Canon Beach, Oregon - hit the beach at low tide on a misty morning with low clouds. With the amazing rock formations playing hide and seek in the fog, it's a mystical experience.

Washington, D.C. - it has it all. Urban Trails, the C&O canal, Rock Creek park - and the topper of all toppers - running along the mall and around the monuments of our Nation's Capital. How can you help but be inspired when running with the memories of Lincoln, Washington, Jefferson, Roosevelt, the war veterans and the victims of the holocaust. The first time running through the mall was almost overwhelming.

I'd love to hear from anyone else where some of their favorite places have been. Write in and let me know.

Next up will be some of my favorite and most memorable races.

The Muddy Buzzard.

Another Step Ahead

I've hit a few more "milestones" in my return to full running and racing fitness.

Last week I hit 50 miles for the week. That's what I consider to be my "baseline" mileage for my general training. I've always performed at my best when I hit at least 50 mpw. The last time that I had a week of 50 or more miles was the week of March 16th, 2008. So, it's been almost a year.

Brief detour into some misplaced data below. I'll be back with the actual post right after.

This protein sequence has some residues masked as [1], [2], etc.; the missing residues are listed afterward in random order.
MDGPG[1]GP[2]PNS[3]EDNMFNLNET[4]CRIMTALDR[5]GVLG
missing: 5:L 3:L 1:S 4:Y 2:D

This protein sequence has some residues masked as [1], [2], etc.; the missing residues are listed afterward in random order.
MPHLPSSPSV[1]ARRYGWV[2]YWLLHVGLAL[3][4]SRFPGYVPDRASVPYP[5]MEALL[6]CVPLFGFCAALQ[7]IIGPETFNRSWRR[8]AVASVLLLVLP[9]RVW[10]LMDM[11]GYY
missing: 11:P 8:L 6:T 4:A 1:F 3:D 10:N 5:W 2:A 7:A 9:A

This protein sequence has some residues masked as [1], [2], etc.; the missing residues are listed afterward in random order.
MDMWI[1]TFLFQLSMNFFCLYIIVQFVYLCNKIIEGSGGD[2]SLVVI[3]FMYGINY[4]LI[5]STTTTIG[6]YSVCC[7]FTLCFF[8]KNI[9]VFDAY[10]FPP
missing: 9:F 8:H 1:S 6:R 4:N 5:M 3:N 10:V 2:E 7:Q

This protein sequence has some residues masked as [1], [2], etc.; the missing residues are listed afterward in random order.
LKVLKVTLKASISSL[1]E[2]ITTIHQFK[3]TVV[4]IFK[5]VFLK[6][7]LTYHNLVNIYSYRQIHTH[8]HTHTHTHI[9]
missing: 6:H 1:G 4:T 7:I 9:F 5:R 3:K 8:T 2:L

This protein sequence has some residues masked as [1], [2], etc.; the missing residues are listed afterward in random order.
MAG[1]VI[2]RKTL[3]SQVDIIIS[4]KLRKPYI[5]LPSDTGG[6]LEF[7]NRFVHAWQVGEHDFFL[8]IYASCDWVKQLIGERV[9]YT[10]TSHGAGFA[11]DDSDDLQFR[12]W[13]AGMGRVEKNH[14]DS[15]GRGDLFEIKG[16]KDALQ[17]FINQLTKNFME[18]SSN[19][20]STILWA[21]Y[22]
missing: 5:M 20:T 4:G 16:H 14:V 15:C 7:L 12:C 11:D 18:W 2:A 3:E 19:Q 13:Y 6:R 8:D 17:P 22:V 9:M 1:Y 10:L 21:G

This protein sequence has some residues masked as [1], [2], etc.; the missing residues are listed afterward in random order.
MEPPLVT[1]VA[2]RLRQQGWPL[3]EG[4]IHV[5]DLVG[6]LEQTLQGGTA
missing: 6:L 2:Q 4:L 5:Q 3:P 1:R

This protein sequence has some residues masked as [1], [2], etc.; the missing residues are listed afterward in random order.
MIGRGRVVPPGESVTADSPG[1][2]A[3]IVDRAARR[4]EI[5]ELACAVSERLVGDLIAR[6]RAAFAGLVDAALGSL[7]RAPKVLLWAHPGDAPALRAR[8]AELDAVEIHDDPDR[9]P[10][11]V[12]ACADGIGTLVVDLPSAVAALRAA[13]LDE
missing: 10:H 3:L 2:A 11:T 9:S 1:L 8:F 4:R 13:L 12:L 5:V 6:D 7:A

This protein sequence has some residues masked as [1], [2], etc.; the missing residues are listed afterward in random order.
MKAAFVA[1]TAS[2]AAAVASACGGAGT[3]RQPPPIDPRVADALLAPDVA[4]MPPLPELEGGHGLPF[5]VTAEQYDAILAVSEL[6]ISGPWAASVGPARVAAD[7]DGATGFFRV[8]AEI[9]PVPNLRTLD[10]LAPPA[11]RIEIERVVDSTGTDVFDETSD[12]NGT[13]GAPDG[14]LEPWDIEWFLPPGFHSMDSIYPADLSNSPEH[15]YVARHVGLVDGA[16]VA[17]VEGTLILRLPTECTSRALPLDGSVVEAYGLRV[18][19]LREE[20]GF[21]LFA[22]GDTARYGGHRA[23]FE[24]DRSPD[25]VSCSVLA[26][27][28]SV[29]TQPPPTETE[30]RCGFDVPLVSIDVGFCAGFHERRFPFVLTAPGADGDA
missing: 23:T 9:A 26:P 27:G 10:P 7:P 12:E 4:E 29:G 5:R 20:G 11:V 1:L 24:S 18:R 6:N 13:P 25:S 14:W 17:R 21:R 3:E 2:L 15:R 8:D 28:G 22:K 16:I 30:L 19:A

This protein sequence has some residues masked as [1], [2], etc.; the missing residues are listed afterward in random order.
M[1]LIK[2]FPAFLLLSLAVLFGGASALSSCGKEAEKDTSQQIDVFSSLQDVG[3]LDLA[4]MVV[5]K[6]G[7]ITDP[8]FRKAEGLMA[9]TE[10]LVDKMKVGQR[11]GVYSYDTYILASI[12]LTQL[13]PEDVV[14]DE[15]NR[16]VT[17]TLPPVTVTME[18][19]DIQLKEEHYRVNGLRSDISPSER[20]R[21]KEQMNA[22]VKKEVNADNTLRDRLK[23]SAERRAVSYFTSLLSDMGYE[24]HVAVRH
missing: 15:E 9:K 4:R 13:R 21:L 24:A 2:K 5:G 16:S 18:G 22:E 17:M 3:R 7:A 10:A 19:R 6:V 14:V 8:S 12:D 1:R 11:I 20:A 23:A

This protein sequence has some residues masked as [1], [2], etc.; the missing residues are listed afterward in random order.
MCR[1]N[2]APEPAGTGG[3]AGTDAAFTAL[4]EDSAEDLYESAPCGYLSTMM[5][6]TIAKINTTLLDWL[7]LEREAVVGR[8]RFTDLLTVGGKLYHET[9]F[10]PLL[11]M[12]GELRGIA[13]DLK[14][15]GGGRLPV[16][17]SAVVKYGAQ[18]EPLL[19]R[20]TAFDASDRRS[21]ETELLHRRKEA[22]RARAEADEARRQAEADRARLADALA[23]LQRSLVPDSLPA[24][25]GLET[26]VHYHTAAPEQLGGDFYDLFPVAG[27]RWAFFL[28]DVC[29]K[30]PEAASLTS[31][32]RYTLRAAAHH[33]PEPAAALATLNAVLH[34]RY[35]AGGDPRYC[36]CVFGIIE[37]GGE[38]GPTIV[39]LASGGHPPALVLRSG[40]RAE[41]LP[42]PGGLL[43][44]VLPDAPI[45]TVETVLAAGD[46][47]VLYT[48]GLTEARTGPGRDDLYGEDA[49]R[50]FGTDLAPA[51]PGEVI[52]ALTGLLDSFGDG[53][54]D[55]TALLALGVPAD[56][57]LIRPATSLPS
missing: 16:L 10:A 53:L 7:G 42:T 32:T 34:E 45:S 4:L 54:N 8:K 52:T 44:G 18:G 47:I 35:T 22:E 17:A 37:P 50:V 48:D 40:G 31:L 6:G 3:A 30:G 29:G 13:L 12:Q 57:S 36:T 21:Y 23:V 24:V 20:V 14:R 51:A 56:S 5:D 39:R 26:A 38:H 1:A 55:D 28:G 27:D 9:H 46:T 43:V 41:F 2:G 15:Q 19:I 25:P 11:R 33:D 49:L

It's also been almost a year since I hit my other mileage "baseline" - 200 miles per month. In February and March of '08 I was over 200. Then not again until this January (where I hit an even 200).

Finally, I've had a long run of at least 12 miles every week so far this year.

All are good signs that I'm getting fitter. I actually feel like a real runner again. For a long time I wasn't so sure that I would ever bounce back from the last 18 months. But, just like a marathon, I've tried to be sure and steady. And, it's now starting to pay off. I'm mostly health, my running form and rhythm are returning and the miles are becoming easier.

Just need to keep climbing the stairs and taking it one step at a time.

The Muddy Buzzard